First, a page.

units

ATS3902

Faculty of Arts

Undergraduate - Unit

This unit entry is for students who completed this unit in 2013 only. For students planning to study the unit, please refer to the unit indexes in the the current edition of the Handbook. If you have any queries contact the managing faculty for your course or area of study.

print version

6 points, SCA Band 2, 0.125 EFTSL

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LevelUndergraduate
FacultyFaculty of Arts
Organisational UnitPhysical Geography
OfferedClayton Second semester 2013 (Day)
Coordinator(s)Professor Neville Nicholls

Synopsis

Climate change is a critical issue for global sustainability, requiring drastic cuts to greenhouse gas emissions and substantial adaptive action. Although the science is well understood, there are major political and economic factors that influence the giving and withholding of support in making important decisions, including equity, culture and identity. The politics of integrating and balancing multiple interests to advance the common interest of any community, at any level, reframes climate change as an issue of development. The unit provides a fundamental understanding within a geographical framework of the geopolitical and economic considerations that affect progress in this vital area.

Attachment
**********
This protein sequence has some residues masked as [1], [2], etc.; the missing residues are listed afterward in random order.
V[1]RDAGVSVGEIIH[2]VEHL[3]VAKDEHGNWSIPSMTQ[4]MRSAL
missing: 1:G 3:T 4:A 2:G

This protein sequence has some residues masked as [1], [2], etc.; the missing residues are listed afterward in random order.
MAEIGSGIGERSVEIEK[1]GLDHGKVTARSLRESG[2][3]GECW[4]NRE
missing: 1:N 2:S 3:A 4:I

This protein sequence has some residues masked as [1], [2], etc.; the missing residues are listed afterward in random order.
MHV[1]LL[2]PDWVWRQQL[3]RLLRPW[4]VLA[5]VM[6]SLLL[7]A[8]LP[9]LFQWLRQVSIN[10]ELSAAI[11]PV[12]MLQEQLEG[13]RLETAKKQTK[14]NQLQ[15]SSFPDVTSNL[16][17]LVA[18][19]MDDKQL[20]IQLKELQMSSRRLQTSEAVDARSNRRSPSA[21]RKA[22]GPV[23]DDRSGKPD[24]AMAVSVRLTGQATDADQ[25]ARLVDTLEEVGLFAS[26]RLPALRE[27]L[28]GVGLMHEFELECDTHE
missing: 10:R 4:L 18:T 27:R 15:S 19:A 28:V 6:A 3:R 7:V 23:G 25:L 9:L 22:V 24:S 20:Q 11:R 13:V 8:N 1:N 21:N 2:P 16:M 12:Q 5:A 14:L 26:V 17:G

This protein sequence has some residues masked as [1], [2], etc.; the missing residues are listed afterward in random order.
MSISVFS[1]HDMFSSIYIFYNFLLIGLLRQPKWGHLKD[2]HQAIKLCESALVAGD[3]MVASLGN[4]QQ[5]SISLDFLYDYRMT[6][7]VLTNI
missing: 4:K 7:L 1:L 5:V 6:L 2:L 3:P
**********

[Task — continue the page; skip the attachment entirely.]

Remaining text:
Outcomes

Upon satisfactory completion of this unit, students will be able to:

  1. demonstrate a basic understanding of the science of climate change and the principles of sustainability that influence our experience of and responses to the issue;
  2. demonstrate the ability to argue creatively, effectively and responsibly on a problem of decision associated with climate change;
  3. demonstrate knowledge and comprehension of the geopolitics and international/national political economic dimensions of climate change impacts, mitigation actions, and adaptation alternatives in a range of national contexts;
  4. demonstrate an understanding of market mechanisms to mitigate GHG emissions being debated including cap and trade, baseline and credit, etc.;
  5. demonstrate knowledge and comprehension of constitutive and ordinary decision processes in a range of national contexts;
  6. demonstrate an ability to apply these understandings, theories and concepts in an appropriate problem-oriented context;
  7. show skills in communication, problem solving and critical thinking.

Assessment

Essay (2000 words): 50%
Tutorial paper/debate (500 words): 20%
Examination (2 hours, 2000 words): 30%

Chief examiner(s)

Contact hours

One 2-hour lecture per week
One 1-hour tutorial per week

This unit applies to the following area(s) of study